Australia coaches plot downfall of New Zealand supremacy

10 October 2017 - 10:46 By Reuters
Australia's Wallabies coach Michael Cheika gestures during the Rugby Championship 2017 test match at Malvinas Argentinas stadium in Mendoza, some 1050 km west of Buenos Aires, Argentina on October, 2017.
Australia's Wallabies coach Michael Cheika gestures during the Rugby Championship 2017 test match at Malvinas Argentinas stadium in Mendoza, some 1050 km west of Buenos Aires, Argentina on October, 2017.
Image: Andres Larrovere / AFP

Australia's top rugby brains will convene in Sydney this week to plot the end of New Zealand's global dominance and the Wallabies' restoration to the top of the rankings.

Since the Wallabies' run to the 2015 World Cup final, Australian rugby has been in a funk.

None of the country's five Super Rugby sides were able to snag a win over New Zealand opponents this season and the Wallabies gave up the Bledisloe Cup to the All Blacks for a 15th successive year with defeat in Dunedin in August.

Crowds have turned away from both Super Rugby and Wallabies games, and the Australian Rugby Union has endured a storm of criticism over its axing of Perth-based team Western Force.

With that backdrop, Wallabies coach Michael Cheika and former Test centre Rod Kafer have championed the formation of a National Coaching Panel to improve local standards and retain the nation's brightest rugby minds.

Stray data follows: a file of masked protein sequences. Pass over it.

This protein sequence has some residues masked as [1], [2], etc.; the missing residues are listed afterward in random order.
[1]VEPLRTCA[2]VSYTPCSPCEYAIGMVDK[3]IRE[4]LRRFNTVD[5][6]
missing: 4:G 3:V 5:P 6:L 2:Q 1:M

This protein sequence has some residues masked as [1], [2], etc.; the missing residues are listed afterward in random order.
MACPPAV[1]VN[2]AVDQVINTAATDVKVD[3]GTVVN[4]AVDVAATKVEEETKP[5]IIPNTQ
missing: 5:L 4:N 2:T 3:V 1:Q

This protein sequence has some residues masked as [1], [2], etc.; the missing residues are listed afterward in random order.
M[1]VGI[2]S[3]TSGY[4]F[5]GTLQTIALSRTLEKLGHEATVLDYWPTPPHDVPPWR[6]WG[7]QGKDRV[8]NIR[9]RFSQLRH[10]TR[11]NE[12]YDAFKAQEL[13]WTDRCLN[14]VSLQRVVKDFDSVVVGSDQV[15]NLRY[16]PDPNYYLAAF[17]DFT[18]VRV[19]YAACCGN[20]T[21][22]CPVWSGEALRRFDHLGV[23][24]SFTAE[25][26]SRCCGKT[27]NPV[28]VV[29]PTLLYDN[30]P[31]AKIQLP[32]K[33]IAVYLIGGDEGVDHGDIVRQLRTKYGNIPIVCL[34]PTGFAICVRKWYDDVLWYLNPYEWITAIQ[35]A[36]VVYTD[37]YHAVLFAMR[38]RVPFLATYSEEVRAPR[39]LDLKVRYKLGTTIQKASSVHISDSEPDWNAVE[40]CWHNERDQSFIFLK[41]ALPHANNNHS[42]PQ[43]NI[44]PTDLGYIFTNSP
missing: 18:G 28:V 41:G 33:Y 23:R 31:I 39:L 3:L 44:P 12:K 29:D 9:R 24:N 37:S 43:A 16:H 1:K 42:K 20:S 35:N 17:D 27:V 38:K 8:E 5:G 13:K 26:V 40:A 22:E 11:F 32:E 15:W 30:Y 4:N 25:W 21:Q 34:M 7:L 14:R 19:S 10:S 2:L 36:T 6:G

Coaches will meet in Sydney for a two-day forum starting on Wednesday and receive leadership training from the Sydney University of Technology with input from the Australian Institute of Sport, the country's peak sports academy, local media reported.

"It is borne out of the fact that we had no Super Rugby wins against the Kiwis and 15 years of Bledisloe Cup losses," Kafer told Sydney's Daily Telegraph newspaper.

"People at some point have got to say 'maybe we need to do something a little bit differently', and I reckon we're at that point."

The Wallabies won the 1991 and 1999 World Cups and reached the finals in 2003 and 2015, but have been second fiddle to the All Blacks for over a decade and won only one of their past 18 matches.

Pundits have long lamented Australia's provincial parochialism and argued the country needs to emulate New Zealand, where the provinces and Super Rugby teams are more closely aligned with the national rugby union in terms of player management and talent development.

Kafer said getting Australia's rival coaches into the same room had been a task.

"Ben Whitaker's done a really good job of bringing the various constituents into one room and it's been a process of developing trust," Kafer said of the ARU's high performance boss.

"It's early stages, and it needs to be proven, but there's certainly a higher level of trust and understanding in the game."

The forum will bring in assistant coaches, analysts and team managers to work out ways to lift performance.

"We're trying to answer the question of what does the player of the future look like, and are we preparing for the player of the future," Kafer added.

The Wallabies finished second in the Rugby Championship, signing off on a positive note with an emphatic away win over Argentina on Saturday.

They play the All Blacks in Brisbane on October 21 in the third and final dead rubber Bledisloe Cup match.

The world champions sealed the trophy after winning their first two games of the Rugby Championship against Australia.


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